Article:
[Dis]assemble Detroit – Landscape Urbanism

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Project Title: [Dis]assemble Detroit
Location: Detroit, Michigan
Built, Unbuilt or Under Construction: Unbuilt
Project Year: Spring 2011
University: Harvard University Graduate School of Design
Studio Instructor: Toni Griffin and Andrea Hansen

It goes without saying that unprecedented levels of vacancy have taken a social and economic toll on Detroit. However, the proliferation of unmaintained vacant lots also has potentially transformative repercussions in the form of emergent landscapes that can be collectively harnessed into a new open space system to improve Detroit’s ecological performance and its communities. But first, a change in perception and ideals is required. We must let go of what we know as Detroit, unthink it, interrupt it, and reexamine the pieces to build a better, healthier city. [Dis]assemble Detroit examines Detroit’s ecological health and suggests a series of interventions aimed at improving it. These interventions are tied together by the theme of disassembly: symbolically, through efforts to change the perception of traditional urbanism, but also procedurally, through the identification of sites and intervention typologies as the outcome of a metaphorical “puzzle game” of city. In Detroit today, parcels are scattered into tiny, unusable pieces. In order to operate systemically and connect individual parcels into an ecological network, parcels must be filtered for their potential. The puzzle game sets the tone for reshaping the city by re-sorting vacant parcels independently of their location so they can be evaluated by metrics of parcel size, shape, land use or vacancy. [Dis]assemble Detroit’s methodology classifies vacant land based on its general characteristics, geographical condition, and the severity of its situation. Based on the resultant classification, the land is assigned one or more of four functions: 1) stormwater mitigation, 2) soil remediation, 3) recreation, or 4) urban development. These functions are implemented across two geographies. The first geography is a series of new performative green bands across Detroit that aid in stormwater mitigation and soil remediation. The second geography consists of three consolidated development areas that are centered around existing healthy cores, where vacant parcels are incentivized for investment.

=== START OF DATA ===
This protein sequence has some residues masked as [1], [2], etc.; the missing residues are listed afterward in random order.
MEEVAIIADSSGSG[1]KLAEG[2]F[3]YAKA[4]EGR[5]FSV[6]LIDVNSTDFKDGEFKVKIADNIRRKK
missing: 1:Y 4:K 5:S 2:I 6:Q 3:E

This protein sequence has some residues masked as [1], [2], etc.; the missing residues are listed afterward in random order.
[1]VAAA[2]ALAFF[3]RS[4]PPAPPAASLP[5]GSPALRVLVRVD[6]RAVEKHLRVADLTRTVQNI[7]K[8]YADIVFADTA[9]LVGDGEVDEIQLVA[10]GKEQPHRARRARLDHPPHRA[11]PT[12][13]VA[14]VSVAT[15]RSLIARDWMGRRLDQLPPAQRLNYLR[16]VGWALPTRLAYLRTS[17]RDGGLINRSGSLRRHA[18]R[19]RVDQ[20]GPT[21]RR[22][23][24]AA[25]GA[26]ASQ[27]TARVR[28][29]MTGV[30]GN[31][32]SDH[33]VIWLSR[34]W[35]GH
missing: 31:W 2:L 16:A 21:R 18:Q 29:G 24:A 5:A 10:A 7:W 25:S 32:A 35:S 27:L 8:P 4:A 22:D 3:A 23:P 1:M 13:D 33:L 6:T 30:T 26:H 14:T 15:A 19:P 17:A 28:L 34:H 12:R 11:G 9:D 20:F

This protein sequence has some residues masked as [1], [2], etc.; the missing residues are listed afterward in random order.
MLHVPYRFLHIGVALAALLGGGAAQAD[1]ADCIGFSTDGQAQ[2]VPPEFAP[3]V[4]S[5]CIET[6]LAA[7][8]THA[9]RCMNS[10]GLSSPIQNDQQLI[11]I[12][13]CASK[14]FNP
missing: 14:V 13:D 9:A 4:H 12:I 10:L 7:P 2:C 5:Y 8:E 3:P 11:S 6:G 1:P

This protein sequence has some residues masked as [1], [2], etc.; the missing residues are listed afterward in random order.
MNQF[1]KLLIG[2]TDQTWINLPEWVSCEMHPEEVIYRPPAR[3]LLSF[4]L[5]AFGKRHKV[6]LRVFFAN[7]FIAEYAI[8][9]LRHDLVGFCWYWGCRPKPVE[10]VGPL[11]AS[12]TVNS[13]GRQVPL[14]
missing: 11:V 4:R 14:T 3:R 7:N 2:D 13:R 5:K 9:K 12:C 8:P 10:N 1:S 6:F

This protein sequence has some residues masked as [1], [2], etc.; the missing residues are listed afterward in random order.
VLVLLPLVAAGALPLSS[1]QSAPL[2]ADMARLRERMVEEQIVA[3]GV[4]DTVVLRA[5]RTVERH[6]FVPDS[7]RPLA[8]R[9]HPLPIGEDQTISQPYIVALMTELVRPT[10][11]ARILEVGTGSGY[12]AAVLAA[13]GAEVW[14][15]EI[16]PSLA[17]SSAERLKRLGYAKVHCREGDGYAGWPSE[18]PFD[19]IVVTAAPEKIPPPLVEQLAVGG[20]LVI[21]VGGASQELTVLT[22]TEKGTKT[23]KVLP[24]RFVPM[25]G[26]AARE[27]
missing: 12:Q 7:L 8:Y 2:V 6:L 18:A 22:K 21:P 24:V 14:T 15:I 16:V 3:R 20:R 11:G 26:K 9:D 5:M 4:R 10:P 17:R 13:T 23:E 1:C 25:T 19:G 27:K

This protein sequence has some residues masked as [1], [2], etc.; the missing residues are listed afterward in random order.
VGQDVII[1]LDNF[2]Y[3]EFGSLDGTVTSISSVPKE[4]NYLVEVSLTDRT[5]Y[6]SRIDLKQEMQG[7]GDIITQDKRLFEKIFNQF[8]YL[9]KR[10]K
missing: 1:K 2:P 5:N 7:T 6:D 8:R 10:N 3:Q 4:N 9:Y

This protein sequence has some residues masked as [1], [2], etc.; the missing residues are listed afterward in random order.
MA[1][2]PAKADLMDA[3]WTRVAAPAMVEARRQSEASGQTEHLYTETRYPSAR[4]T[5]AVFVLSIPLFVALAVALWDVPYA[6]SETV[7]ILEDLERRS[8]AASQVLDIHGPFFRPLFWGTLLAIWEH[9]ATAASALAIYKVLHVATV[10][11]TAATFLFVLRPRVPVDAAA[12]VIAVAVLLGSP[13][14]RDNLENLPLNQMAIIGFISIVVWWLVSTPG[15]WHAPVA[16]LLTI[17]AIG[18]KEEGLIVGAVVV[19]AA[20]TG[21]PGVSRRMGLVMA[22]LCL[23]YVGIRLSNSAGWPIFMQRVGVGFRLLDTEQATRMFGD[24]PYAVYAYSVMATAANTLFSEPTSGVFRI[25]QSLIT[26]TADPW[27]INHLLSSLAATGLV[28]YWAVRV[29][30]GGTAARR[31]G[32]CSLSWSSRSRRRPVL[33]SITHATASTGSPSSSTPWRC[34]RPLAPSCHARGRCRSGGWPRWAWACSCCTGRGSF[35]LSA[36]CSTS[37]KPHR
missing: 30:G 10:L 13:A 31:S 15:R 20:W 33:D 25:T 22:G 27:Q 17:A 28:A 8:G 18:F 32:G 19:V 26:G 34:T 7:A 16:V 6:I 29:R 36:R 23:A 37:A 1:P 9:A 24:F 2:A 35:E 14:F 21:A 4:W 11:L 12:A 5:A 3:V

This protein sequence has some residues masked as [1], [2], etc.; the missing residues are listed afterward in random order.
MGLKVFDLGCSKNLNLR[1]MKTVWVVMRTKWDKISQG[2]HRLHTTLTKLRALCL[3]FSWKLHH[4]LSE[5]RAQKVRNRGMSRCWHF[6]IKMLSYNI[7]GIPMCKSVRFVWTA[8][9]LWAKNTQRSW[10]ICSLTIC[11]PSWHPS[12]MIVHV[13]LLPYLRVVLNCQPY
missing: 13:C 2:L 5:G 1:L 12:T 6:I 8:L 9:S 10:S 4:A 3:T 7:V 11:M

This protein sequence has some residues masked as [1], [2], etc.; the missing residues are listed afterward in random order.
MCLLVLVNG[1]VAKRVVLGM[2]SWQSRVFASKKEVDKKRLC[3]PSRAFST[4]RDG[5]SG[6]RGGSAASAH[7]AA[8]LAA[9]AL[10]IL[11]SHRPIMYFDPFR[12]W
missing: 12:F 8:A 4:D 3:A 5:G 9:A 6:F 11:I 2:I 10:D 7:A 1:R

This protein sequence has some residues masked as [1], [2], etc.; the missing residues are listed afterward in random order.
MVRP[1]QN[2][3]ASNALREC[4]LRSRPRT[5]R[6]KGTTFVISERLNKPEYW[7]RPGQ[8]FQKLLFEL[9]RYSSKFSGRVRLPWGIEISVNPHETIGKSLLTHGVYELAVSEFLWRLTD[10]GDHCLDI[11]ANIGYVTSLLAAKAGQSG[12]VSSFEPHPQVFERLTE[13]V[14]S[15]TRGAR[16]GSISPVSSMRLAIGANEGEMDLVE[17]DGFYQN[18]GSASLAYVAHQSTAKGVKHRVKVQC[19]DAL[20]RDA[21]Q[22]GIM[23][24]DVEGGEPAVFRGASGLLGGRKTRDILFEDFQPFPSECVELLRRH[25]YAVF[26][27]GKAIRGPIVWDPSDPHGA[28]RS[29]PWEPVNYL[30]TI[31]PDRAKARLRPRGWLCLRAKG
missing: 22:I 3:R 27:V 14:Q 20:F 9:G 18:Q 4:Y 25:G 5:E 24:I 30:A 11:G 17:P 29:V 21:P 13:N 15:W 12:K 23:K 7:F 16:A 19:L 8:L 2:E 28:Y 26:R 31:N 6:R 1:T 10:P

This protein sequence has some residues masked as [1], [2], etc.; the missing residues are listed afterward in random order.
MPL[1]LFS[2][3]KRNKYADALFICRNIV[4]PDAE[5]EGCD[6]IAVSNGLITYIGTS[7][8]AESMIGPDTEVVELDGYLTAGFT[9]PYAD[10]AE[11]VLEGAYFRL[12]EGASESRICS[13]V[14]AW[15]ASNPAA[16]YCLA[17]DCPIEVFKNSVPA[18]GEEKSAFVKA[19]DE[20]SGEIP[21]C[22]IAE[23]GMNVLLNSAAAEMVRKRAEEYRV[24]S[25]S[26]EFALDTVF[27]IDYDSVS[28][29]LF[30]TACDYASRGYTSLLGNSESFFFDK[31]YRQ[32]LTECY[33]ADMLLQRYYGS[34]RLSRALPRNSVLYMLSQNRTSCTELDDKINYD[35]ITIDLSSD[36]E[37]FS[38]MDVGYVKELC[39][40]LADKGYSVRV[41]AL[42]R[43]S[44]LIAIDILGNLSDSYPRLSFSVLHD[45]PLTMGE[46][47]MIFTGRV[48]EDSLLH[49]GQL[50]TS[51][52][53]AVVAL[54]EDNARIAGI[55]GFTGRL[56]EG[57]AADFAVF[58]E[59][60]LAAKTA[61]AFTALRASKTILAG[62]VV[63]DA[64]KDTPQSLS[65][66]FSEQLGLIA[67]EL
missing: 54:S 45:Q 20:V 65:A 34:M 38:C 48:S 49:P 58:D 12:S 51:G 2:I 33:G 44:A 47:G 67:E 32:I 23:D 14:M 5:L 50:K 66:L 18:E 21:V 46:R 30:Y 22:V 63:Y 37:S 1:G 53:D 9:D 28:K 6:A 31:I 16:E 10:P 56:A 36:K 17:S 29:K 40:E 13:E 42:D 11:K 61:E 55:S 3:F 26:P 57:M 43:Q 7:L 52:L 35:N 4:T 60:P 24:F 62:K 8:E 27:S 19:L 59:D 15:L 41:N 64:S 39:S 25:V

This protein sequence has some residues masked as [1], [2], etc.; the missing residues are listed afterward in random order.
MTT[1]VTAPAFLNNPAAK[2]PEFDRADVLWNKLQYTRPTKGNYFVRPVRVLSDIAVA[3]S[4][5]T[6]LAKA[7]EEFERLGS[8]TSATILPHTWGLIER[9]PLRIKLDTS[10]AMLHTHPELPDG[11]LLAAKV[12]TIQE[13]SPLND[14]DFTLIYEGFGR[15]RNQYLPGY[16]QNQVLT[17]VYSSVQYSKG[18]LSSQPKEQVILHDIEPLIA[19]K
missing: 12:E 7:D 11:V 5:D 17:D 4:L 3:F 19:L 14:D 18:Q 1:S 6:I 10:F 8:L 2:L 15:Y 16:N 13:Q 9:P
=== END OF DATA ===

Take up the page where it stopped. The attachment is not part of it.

Harvard’s GSD Studio Works

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